The potential of establishing new data value chains among stakeholders is truly immense and the integrated AEGIS value chain is potentially so diverse that may even extend to the complete Big Data Ecosystem  (Figure 1)
Step 2: Refining the Big Data Value Chain towards the AEGIS needs
As shown in Figure 1, at the center of the Big Data Ecosystem, at the core of all stakeholder value chains, stands the Data Value Chain which controls the way data from one stakeholder are transformed to value distributed to other stakeholders. The Big Data Value Chain, as defined by Edward Curry , comprises five main steps, which are adopted at a high-level and customised to the AEGIS needs, as follows:
- Data Acquisition. AEGIS builds upon a large number of diverse data sources, which include real-time streaming data from home/automotive/city/wearable sensors, as well as satellites, proprietary SQL and no-SQL databases, free text data from social media and information sites, resulting in many technical requirements to be further investigated.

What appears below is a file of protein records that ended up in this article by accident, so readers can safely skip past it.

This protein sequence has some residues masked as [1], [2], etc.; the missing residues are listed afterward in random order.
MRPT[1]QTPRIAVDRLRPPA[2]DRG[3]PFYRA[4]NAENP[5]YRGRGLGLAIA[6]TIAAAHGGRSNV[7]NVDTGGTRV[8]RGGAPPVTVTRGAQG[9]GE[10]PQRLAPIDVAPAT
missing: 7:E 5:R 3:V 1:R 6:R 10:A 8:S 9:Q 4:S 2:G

- Data Analysis. In the scope of AEGIS, data analysis involves a variety of data mining methods, including but not limited to, stream data mining and free text mining, which in turn entail time-series analysis and natural language processing, machine learning, etc. Each of these processes brings a number of challenges, such as time series breakout detection and stream frequent pattern mining (for sensor data), multilingualism and lack of structure (in free text) and lack of agreed upon schemas and data standards almost across all the domain. Moreover, although PSPS applications require high accuracy levels, there are inherent data features, e.g the presence of natural language text to be analysed, that render the required analysis not only more labour-intensive, but also error prone.